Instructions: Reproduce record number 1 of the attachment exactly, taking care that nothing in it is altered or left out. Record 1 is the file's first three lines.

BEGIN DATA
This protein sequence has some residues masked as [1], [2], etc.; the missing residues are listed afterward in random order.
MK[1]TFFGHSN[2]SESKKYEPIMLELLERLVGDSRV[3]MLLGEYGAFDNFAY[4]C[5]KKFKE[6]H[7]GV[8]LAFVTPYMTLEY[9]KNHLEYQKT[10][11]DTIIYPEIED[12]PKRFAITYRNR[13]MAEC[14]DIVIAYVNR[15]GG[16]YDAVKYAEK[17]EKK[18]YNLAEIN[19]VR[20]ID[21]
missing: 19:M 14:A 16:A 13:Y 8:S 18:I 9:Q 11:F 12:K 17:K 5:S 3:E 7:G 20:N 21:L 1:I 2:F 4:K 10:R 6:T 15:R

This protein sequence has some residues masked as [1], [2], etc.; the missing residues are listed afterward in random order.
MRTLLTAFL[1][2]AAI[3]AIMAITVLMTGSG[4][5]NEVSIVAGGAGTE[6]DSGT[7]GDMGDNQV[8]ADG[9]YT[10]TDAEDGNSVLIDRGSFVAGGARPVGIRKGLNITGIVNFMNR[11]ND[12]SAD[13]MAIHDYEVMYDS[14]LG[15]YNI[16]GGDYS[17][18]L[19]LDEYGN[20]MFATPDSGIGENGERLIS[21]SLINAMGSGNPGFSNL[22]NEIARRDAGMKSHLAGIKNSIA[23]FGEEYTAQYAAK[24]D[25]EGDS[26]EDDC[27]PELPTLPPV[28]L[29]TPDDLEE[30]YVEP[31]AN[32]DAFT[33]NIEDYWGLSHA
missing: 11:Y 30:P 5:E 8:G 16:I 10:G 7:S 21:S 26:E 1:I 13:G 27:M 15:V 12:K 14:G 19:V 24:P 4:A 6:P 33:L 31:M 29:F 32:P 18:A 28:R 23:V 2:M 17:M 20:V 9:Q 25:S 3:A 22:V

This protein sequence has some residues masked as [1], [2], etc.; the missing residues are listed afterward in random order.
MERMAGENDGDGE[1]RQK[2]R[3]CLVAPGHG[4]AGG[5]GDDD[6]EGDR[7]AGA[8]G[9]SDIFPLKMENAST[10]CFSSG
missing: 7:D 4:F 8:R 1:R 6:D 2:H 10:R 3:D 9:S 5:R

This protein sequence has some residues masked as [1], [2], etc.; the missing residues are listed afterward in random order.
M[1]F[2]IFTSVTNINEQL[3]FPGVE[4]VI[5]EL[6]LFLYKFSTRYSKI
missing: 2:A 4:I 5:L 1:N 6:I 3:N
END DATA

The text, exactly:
This protein sequence has some residues masked as [1], [2], etc.; the missing residues are listed afterward in random order.
MK[1]TFFGHSN[2]SESKKYEPIMLELLERLVGDSRV[3]MLLGEYGAFDNFAY[4]C[5]KKFKE[6]H[7]GV[8]LAFVTPYMTLEY[9]KNHLEYQKT[10][11]DTIIYPEIED[12]PKRFAITYRNR[13]MAEC[14]DIVIAYVNR[15]GG[16]YDAVKYAEK[17]EKK[18]YNLAEIN[19]VR[20]ID[21]
missing: 19:M 14:A 16:A 13:Y 8:S 18:I 9:Q 11:F 12:K 17:K 5:S 3:E 7:G 20:N 21:L 1:I 2:F 4:K 10:R 6:T 15:R